How to Tell Toledo from the Night Sky

By Lydia Netzer
St. Martin’s Griffin; ISBN: 978-1250047465
Paperback, 368 pages. ©2015

Irene, a pragmatic astronomer who believes only in science, makes tiny black holes in a device of her own design. George, a dreamer and an astronomer, hallucinates goddesses and gods who reveal to him a marvel in the universe, one that will make him famous if he can only prove it. When their worlds collide through the Toledo Institute of Astronomy, they discover they both love the same obscure music, memorized the same poetry, and were born on the same day in the same year in the same hospital. George believes they are destined to be together. Irene doesn’t believe in love.

Bernice and Sally have been friends since childhood. Both are from broken homes. Both are lonely and turn to each other for comfort and support. Sally is driven. Bernice is psychic. In their youth, they plan to each have a child, raise them to be soulmates, and see them married to each other. But Bernice is keeping a secret, one that will destroy their friendship, her future, and possibly any chance that George and Irene might find happiness.

This is Lydia Netzer’s second book, and is every bit as quirky as her first, Shine, Shine, Shine. In Toledo, she pits belief against science over and over, in every major character. Bernice, the psychic, claims to base her predictions on sound reasoning and scientific principles. Yet she makes a prediction early in the book that only becomes relevant much later – a prognostication that couldn’t possibly have been founded in science, yet has a profound effect on the characters. Sally, who plays at astrology and tarot, and who dragged Bernice into the psychic business with big dreams for their futures, becomes a cold, calculating attorney who believes in nothing. Irene doesn’t believe in fiction, god or love, yet she learns almost from the womb how to practice lucid dreaming, and can visit her mother in dreams. George, who is working to prove that there is symmetry in the universe, not only sees deities, but nymphs and other mythic creatures that come to life from paintings, sculptures and rug patterns to distract and delight him. His belief in love is enough for both himself and Irene, and far too strong for Irene to refute.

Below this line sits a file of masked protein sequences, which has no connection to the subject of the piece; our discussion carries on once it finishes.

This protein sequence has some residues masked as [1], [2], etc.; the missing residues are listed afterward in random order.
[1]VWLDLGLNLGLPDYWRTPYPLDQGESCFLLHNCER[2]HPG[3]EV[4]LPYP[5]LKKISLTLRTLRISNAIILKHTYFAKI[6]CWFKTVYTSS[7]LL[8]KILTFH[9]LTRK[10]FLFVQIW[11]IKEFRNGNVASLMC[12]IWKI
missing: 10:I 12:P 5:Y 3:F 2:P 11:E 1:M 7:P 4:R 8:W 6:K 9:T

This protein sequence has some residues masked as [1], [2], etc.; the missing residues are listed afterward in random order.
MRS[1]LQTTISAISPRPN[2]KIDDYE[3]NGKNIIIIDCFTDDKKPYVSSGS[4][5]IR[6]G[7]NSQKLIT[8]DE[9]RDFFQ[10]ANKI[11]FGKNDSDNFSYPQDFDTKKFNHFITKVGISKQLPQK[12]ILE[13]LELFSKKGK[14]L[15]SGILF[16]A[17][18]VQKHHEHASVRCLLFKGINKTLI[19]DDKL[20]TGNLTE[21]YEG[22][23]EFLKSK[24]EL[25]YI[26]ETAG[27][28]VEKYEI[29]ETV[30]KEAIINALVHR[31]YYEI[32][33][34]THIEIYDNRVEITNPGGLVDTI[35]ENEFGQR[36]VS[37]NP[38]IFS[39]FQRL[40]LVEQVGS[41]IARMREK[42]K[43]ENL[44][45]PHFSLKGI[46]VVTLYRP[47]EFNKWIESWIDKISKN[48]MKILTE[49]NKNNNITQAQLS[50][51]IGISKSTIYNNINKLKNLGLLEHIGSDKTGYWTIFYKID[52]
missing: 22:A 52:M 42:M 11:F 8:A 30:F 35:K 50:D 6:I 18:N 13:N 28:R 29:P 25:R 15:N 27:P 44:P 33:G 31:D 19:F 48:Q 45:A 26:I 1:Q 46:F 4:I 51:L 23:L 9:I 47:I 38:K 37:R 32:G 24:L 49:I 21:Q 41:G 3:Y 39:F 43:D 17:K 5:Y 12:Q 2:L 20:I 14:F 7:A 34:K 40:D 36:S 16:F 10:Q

In fact, science is almost a character in its own right in Toledo. Even the way Irene thinks, the imagery in her head, is mathematical, precise, based on astronomical principles. George’s hallucinations center on astronomy. And psychic or not, science underlies everything Bernice does, right down to documentation of every experiment. With so much of the story taking place in the Institute, or centering around activities of the Institute, even many settings take on a scientific patina.

Yet this is definitely not a dry read. Evocative, yes. Quirky, definitely. Netzer starts the story in the middle, weaving backward and forward to build mystery, providing tantalizing tidbits that fill in the gaps bit by bit, but it is only in the last fifteen percent of the book that the final piece falls into place and the reader sees the whole picture. I was drawn into this wormhole of a story without ever noticing when I passed over the event horizon and could no longer turn back. I had to know how George and Irene’s story turned out, whether George would keep his goddesses, and Irene would finally believe in something whether or not it was real.

Toledo isn’t just about Bernice and Sally, or Irene and George. This is a story about how the baggage we carry becomes orbital debris that endangers those things we want most. It’s about the struggle to control the damage, and make a meaningful life in spite of—or maybe because of—the fallout.

Profound and humorous, down-to-earth and inspiring, tragic and heartwarming in turns, this is a book I will read again and again. Highly recommended.